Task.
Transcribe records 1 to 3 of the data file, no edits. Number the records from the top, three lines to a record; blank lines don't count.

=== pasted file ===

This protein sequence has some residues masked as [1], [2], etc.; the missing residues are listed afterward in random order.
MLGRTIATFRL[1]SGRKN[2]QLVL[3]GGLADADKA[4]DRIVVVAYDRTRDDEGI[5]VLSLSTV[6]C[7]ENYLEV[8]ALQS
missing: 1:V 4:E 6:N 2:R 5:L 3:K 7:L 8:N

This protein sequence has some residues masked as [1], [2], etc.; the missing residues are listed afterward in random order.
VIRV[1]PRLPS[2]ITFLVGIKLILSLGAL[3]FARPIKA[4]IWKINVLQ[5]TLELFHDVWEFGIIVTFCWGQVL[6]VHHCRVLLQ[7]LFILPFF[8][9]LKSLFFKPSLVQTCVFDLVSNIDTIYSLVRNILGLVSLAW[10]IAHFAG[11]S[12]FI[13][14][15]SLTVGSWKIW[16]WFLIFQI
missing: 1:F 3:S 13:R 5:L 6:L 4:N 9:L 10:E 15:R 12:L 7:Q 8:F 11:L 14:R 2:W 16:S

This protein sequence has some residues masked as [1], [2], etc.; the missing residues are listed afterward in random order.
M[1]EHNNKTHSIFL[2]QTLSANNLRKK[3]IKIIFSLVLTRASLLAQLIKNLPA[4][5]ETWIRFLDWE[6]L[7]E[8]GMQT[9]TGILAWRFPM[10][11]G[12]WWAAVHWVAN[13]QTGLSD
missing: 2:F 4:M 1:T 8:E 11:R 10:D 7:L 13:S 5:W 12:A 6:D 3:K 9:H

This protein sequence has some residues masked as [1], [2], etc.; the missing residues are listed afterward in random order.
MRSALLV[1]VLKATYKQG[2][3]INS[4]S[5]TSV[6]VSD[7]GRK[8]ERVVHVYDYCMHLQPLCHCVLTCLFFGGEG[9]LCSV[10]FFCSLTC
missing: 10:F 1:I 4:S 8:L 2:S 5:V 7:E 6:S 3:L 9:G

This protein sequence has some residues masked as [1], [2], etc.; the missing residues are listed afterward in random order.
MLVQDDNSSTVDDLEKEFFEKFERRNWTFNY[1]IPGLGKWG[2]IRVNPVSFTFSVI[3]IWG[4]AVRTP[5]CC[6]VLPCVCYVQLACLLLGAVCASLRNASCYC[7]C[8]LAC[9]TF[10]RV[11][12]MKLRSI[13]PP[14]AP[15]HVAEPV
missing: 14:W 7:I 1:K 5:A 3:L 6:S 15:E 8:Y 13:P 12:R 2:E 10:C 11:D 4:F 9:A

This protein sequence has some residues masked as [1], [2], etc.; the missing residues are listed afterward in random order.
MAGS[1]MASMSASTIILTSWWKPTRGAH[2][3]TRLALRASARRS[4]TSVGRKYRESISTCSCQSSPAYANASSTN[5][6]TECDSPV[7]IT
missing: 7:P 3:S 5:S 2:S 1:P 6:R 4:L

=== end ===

This protein sequence has some residues masked as [1], [2], etc.; the missing residues are listed afterward in random order.
MLGRTIATFRL[1]SGRKN[2]QLVL[3]GGLADADKA[4]DRIVVVAYDRTRDDEGI[5]VLSLSTV[6]C[7]ENYLEV[8]ALQS
missing: 1:V 4:E 6:N 2:R 5:L 3:K 7:L 8:N

This protein sequence has some residues masked as [1], [2], etc.; the missing residues are listed afterward in random order.
VIRV[1]PRLPS[2]ITFLVGIKLILSLGAL[3]FARPIKA[4]IWKINVLQ[5]TLELFHDVWEFGIIVTFCWGQVL[6]VHHCRVLLQ[7]LFILPFF[8][9]LKSLFFKPSLVQTCVFDLVSNIDTIYSLVRNILGLVSLAW[10]IAHFAG[11]S[12]FI[13][14][15]SLTVGSWKIW[16]WFLIFQI
missing: 1:F 3:S 13:R 5:L 6:L 4:N 9:L 10:E 15:R 12:L 7:Q 8:F 11:L 14:R 2:W 16:S

This protein sequence has some residues masked as [1], [2], etc.; the missing residues are listed afterward in random order.
M[1]EHNNKTHSIFL[2]QTLSANNLRKK[3]IKIIFSLVLTRASLLAQLIKNLPA[4][5]ETWIRFLDWE[6]L[7]E[8]GMQT[9]TGILAWRFPM[10][11]G[12]WWAAVHWVAN[13]QTGLSD
missing: 2:F 4:M 1:T 8:E 11:R 10:D 7:L 13:S 5:W 12:A 6:D 3:K 9:H